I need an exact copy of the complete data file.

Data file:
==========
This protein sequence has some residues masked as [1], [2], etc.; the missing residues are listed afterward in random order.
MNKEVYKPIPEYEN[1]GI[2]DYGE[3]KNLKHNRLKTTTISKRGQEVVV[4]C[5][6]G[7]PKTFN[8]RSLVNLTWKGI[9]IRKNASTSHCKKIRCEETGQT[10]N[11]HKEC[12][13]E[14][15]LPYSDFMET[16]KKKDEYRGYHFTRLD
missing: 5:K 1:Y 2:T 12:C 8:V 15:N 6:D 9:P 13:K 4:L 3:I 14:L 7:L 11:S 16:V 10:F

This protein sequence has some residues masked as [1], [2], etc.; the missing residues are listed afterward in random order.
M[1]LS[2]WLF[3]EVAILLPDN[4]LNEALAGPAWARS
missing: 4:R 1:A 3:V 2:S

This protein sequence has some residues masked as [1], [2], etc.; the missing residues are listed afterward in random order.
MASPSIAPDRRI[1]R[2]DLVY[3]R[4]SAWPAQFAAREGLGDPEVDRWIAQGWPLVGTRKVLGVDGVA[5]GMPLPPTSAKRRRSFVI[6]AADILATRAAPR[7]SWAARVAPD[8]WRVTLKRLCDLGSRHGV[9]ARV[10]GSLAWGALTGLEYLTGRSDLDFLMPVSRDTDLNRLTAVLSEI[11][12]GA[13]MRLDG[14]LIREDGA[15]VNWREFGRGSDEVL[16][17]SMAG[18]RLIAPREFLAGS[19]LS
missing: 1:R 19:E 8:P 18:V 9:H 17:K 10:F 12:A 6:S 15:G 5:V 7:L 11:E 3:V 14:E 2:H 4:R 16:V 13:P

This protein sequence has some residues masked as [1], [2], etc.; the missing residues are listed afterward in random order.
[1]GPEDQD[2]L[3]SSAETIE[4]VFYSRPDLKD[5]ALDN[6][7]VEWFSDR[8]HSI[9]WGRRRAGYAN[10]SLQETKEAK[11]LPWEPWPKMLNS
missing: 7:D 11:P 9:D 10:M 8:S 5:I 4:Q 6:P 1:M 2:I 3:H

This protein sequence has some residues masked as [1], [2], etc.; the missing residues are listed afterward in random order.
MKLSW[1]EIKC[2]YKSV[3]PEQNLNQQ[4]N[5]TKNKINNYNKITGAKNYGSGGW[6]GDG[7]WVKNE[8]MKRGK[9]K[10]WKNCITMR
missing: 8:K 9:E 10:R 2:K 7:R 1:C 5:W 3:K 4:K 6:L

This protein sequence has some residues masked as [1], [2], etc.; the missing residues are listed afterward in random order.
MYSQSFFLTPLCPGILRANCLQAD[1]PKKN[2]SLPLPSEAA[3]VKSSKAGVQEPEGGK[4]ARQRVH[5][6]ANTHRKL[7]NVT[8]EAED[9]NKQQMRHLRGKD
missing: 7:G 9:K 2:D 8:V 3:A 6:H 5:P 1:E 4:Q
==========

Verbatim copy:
This protein sequence has some residues masked as [1], [2], etc.; the missing residues are listed afterward in random order.
MNKEVYKPIPEYEN[1]GI[2]DYGE[3]KNLKHNRLKTTTISKRGQEVVV[4]C[5][6]G[7]PKTFN[8]RSLVNLTWKGI[9]IRKNASTSHCKKIRCEETGQT[10]N[11]HKEC[12][13]E[14][15]LPYSDFMET[16]KKKDEYRGYHFTRLD
missing: 5:K 1:Y 2:T 12:C 8:V 15:N 6:D 9:P 13:K 4:L 3:I 14:L 7:L 11:S 16:V 10:F

This protein sequence has some residues masked as [1], [2], etc.; the missing residues are listed afterward in random order.
M[1]LS[2]WLF[3]EVAILLPDN[4]LNEALAGPAWARS
missing: 4:R 1:A 3:V 2:S

This protein sequence has some residues masked as [1], [2], etc.; the missing residues are listed afterward in random order.
MASPSIAPDRRI[1]R[2]DLVY[3]R[4]SAWPAQFAAREGLGDPEVDRWIAQGWPLVGTRKVLGVDGVA[5]GMPLPPTSAKRRRSFVI[6]AADILATRAAPR[7]SWAARVAPD[8]WRVTLKRLCDLGSRHGV[9]ARV[10]GSLAWGALTGLEYLTGRSDLDFLMPVSRDTDLNRLTAVLSEI[11][12]GA[13]MRLDG[14]LIREDGA[15]VNWREFGRGSDEVL[16][17]SMAG[18]RLIAPREFLAGS[19]LS
missing: 1:R 19:E 8:P 18:V 9:H 17:K 10:F 12:A 6:S 15:G 5:V 7:L 11:E 3:V 14:E 2:H 4:R 16:V 13:P

This protein sequence has some residues masked as [1], [2], etc.; the missing residues are listed afterward in random order.
[1]GPEDQD[2]L[3]SSAETIE[4]VFYSRPDLKD[5]ALDN[6][7]VEWFSDR[8]HSI[9]WGRRRAGYAN[10]SLQETKEAK[11]LPWEPWPKMLNS
missing: 7:D 11:P 9:D 10:M 8:S 5:I 4:Q 6:P 1:M 2:I 3:H

This protein sequence has some residues masked as [1], [2], etc.; the missing residues are listed afterward in random order.
MKLSW[1]EIKC[2]YKSV[3]PEQNLNQQ[4]N[5]TKNKINNYNKITGAKNYGSGGW[6]GDG[7]WVKNE[8]MKRGK[9]K[10]WKNCITMR
missing: 8:K 9:E 10:R 2:K 7:R 1:C 5:W 3:K 4:K 6:L

This protein sequence has some residues masked as [1], [2], etc.; the missing residues are listed afterward in random order.
MYSQSFFLTPLCPGILRANCLQAD[1]PKKN[2]SLPLPSEAA[3]VKSSKAGVQEPEGGK[4]ARQRVH[5][6]ANTHRKL[7]NVT[8]EAED[9]NKQQMRHLRGKD
missing: 7:G 9:K 2:D 8:V 3:A 6:H 5:P 1:E 4:Q